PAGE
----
I must say though, that those that are doing this are not ‘cyclists’, they are people who cant obtain a license (illegal immigrants, those busted for a DUI, etc). This is a fairly new phenom (about a year and a half) that I’ve noticed more and more people doing this. I live in South Florida

  • rrrrmac1

    These types of attitudes are exactly what causes road rage against cyclists. If you are in the center of the lane and causing traffic in a 40 to follow your duffer pace at 17 you are doing nothing for the relationship of sharing the road (other than pissing people off). The same would occur if you were dong so in your car (go out and try it today)… Ride Right PERIOD! Impeding the flow of traffic is actually illegal in most states. The cyclist can be sited, as a courtesy I will pull over or wave cars by when it is safe to do so. I usually get a quick honk of thanks and a wave of something other than a middle finger!!!!!! Promoting a USE the Whole road attitude is not only an elitist jack ass move, it is going to get people hurt and increase the likelihood of conflicts during a ride. Don’t be surprised when cyclist are banned from all roads that they cannot maintain the speed limit in your area when legislators are contacted with Video from angry motorists contacting them!

  • Keith Johnson

    #5 It’s your lane- take it.
    Vehicles don’t own the road, lack of knowledge of the laws is no excuse for drivers bullying and yelling at bicyclists, they have full use of the road unless it is a limited access road such as an Interstate. If the lane is not wide enough for a bike and car side by side and the 3′ clearance the law requires a car to pass a cyclist then they should take the full lane, it is common sense and safer. Even if a bike is as far to the right as they can get a vehicle still, by law, pass 3′ or more away from the cyclists, if not then they should not pass until they can. It is not irresponsible, illogical or rude to do what the law requires a bicyclist to do while using the road and if there is war between motorists and cyclists the motorists will lose as the law is on the side of the cyclists. Unless a motorist wants to get arrested for assault or battery or causing someone to die they better learn realize that cyclists are allowed on the road and will be on the road. If people don’t want bikes on the road then work to get the laws changed. This is good motoring etiquette.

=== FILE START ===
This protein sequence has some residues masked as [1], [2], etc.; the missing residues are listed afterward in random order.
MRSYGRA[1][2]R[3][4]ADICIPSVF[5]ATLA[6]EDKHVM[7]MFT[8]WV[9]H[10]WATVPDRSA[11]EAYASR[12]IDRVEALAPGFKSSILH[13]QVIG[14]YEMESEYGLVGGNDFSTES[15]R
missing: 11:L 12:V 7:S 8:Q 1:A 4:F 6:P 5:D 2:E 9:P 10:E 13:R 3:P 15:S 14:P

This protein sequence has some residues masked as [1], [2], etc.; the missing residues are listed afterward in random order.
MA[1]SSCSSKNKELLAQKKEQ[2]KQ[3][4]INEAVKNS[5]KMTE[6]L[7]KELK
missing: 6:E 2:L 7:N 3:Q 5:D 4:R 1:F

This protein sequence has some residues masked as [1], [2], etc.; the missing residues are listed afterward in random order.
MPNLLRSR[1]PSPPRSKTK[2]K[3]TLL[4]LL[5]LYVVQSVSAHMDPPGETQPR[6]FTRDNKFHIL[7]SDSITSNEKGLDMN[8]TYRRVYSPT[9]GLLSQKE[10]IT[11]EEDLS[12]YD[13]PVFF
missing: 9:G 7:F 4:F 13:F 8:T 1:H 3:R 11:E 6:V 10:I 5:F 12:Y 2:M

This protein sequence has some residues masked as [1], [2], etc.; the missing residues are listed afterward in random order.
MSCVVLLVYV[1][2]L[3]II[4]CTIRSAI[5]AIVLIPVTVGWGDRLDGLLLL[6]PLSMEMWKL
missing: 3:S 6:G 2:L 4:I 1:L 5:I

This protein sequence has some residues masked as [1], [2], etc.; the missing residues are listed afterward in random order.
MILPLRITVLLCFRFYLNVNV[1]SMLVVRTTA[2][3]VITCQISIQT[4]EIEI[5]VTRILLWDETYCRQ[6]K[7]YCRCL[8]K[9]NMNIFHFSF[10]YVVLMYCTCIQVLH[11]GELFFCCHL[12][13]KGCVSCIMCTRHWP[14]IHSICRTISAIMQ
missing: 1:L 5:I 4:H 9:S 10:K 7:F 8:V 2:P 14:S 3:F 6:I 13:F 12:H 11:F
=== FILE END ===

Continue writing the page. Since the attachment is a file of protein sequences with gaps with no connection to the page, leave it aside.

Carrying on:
• Accent

    All fine as far as staying on the bike, but how does one breathe, especially riding uphill when there are steel boxes pumping out clouds of diesel fumes?
    One thing many drivers do not take into consideration is the amount of extra room required for cyclists to avoid dangerous potholes, auto parts or smashed glass along the edge of the road.